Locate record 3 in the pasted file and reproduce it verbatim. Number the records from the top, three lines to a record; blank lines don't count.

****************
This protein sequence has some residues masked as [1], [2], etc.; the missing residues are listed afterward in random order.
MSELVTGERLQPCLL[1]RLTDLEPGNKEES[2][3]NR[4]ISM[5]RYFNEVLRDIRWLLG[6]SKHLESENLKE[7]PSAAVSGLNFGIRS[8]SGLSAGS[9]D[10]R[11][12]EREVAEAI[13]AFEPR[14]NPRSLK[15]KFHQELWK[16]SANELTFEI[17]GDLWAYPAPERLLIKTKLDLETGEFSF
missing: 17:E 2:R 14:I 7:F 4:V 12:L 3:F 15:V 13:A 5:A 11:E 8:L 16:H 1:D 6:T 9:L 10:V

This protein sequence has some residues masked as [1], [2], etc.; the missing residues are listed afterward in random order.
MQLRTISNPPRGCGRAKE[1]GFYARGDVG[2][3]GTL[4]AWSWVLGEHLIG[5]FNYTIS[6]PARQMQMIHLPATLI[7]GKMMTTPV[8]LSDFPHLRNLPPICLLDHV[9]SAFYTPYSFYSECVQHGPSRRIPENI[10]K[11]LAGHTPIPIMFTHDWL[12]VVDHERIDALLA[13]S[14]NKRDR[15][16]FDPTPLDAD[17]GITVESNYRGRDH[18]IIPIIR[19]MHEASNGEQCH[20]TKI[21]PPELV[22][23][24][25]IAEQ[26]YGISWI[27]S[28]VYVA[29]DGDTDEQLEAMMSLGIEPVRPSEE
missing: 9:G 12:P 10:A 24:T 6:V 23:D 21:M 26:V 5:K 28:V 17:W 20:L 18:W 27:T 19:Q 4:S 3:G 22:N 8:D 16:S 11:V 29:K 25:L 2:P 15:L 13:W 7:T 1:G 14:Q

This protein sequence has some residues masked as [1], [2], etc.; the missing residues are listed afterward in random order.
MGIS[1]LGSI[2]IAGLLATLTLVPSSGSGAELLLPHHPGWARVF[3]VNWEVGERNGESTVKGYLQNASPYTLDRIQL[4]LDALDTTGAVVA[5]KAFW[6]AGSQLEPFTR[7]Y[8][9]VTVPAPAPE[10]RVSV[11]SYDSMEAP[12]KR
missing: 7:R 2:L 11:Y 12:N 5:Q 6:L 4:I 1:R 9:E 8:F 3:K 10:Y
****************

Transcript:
This protein sequence has some residues masked as [1], [2], etc.; the missing residues are listed afterward in random order.
MGIS[1]LGSI[2]IAGLLATLTLVPSSGSGAELLLPHHPGWARVF[3]VNWEVGERNGESTVKGYLQNASPYTLDRIQL[4]LDALDTTGAVVA[5]KAFW[6]AGSQLEPFTR[7]Y[8][9]VTVPAPAPE[10]RVSV[11]SYDSMEAP[12]KR
missing: 7:R 2:L 11:Y 12:N 5:Q 6:L 4:I 1:R 9:E 8:F 3:K 10:Y